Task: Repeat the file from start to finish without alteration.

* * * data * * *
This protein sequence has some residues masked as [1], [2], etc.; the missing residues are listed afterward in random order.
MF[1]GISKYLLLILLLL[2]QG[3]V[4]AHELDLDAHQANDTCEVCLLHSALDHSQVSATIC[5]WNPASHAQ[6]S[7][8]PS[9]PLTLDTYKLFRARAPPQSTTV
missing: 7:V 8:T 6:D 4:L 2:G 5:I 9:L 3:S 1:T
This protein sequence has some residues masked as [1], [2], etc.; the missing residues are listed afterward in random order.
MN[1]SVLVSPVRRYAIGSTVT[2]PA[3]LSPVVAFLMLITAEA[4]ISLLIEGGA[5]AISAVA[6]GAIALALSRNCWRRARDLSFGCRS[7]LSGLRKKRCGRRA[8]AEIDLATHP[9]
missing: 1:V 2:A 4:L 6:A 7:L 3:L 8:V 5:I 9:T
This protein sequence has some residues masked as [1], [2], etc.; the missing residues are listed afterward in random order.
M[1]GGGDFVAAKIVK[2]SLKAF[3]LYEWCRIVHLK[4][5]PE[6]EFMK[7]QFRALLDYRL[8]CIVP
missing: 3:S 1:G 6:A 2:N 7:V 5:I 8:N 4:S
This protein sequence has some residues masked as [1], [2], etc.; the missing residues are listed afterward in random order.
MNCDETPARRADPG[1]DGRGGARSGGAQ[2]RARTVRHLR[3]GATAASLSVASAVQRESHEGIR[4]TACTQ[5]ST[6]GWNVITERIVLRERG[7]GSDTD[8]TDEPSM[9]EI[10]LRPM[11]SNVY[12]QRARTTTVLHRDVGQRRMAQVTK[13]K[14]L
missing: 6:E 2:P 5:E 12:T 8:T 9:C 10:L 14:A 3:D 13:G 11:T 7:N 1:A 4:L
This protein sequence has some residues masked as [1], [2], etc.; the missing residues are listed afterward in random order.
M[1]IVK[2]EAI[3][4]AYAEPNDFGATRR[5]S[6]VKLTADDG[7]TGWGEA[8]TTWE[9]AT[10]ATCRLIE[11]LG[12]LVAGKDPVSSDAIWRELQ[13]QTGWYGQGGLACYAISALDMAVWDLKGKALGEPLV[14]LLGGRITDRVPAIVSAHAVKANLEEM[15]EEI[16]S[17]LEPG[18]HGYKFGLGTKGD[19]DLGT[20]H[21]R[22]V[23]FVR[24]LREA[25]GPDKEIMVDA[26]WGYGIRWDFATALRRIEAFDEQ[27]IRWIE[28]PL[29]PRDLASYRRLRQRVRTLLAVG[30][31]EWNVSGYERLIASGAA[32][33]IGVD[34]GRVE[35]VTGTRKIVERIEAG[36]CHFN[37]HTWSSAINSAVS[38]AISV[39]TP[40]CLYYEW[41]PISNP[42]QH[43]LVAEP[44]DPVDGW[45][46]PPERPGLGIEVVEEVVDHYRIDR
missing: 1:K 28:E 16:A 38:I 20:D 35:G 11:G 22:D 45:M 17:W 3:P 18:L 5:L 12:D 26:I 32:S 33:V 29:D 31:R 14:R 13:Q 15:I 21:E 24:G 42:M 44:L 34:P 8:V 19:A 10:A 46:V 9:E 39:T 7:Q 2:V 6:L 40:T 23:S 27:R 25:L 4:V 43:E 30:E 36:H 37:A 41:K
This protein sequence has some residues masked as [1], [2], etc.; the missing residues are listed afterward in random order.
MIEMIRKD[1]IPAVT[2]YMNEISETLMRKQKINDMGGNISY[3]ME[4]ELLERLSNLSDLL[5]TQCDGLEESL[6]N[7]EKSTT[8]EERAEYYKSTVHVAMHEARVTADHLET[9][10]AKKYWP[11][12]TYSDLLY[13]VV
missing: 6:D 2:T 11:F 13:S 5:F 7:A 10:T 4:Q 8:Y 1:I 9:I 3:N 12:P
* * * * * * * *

This protein sequence has some residues masked as [1], [2], etc.; the missing residues are listed afterward in random order.
MF[1]GISKYLLLILLLL[2]QG[3]V[4]AHELDLDAHQANDTCEVCLLHSALDHSQVSATIC[5]WNPASHAQ[6]S[7][8]PS[9]PLTLDTYKLFRARAPPQSTTV
missing: 7:V 8:T 6:D 4:L 2:G 5:I 9:L 3:S 1:T
This protein sequence has some residues masked as [1], [2], etc.; the missing residues are listed afterward in random order.
MN[1]SVLVSPVRRYAIGSTVT[2]PA[3]LSPVVAFLMLITAEA[4]ISLLIEGGA[5]AISAVA[6]GAIALALSRNCWRRARDLSFGCRS[7]LSGLRKKRCGRRA[8]AEIDLATHP[9]
missing: 1:V 2:A 4:L 6:A 7:L 3:L 8:V 5:I 9:T
This protein sequence has some residues masked as [1], [2], etc.; the missing residues are listed afterward in random order.
M[1]GGGDFVAAKIVK[2]SLKAF[3]LYEWCRIVHLK[4][5]PE[6]EFMK[7]QFRALLDYRL[8]CIVP
missing: 3:S 1:G 6:A 2:N 7:V 5:I 8:N 4:S
This protein sequence has some residues masked as [1], [2], etc.; the missing residues are listed afterward in random order.
MNCDETPARRADPG[1]DGRGGARSGGAQ[2]RARTVRHLR[3]GATAASLSVASAVQRESHEGIR[4]TACTQ[5]ST[6]GWNVITERIVLRERG[7]GSDTD[8]TDEPSM[9]EI[10]LRPM[11]SNVY[12]QRARTTTVLHRDVGQRRMAQVTK[13]K[14]L
missing: 6:E 2:P 5:E 12:T 8:T 9:C 10:L 14:A 3:D 13:G 11:T 7:N 1:A 4:L
This protein sequence has some residues masked as [1], [2], etc.; the missing residues are listed afterward in random order.
M[1]IVK[2]EAI[3][4]AYAEPNDFGATRR[5]S[6]VKLTADDG[7]TGWGEA[8]TTWE[9]AT[10]ATCRLIE[11]LG[12]LVAGKDPVSSDAIWRELQ[13]QTGWYGQGGLACYAISALDMAVWDLKGKALGEPLV[14]LLGGRITDRVPAIVSAHAVKANLEEM[15]EEI[16]S[17]LEPG[18]HGYKFGLGTKGD[19]DLGT[20]H[21]R[22]V[23]FVR[24]LREA[25]GPDKEIMVDA[26]WGYGIRWDFATALRRIEAFDEQ[27]IRWIE[28]PL[29]PRDLASYRRLRQRVRTLLAVG[30][31]EWNVSGYERLIASGAA[32][33]IGVD[34]GRVE[35]VTGTRKIVERIEAG[36]CHFN[37]HTWSSAINSAVS[38]AISV[39]TP[40]CLYYEW[41]PISNP[42]QH[43]LVAEP[44]DPVDGW[45][46]PPERPGLGIEVVEEVVDHYRIDR
missing: 1:K 28:E 16:A 38:I 20:D 35:G 11:G 22:D 45:M 17:W 3:P 18:L 5:L 12:D 26:I 32:S 33:V 29:D 31:R 14:R 13:Q 15:I 21:E 24:G 42:M 44:L 34:P 8:V 19:A 10:A 46:V 9:E 39:T 7:Q 2:V 6:L 40:T 23:S 27:R 25:L 4:V 43:E 30:E 36:H 37:A 41:K
This protein sequence has some residues masked as [1], [2], etc.; the missing residues are listed afterward in random order.
MIEMIRKD[1]IPAVT[2]YMNEISETLMRKQKINDMGGNISY[3]ME[4]ELLERLSNLSDLL[5]TQCDGLEESL[6]N[7]EKSTT[8]EERAEYYKSTVHVAMHEARVTADHLET[9][10]AKKYWP[11][12]TYSDLLY[13]VV
missing: 6:D 2:T 11:F 13:S 5:F 7:A 10:T 4:Q 8:Y 1:I 9:I 3:N 12:P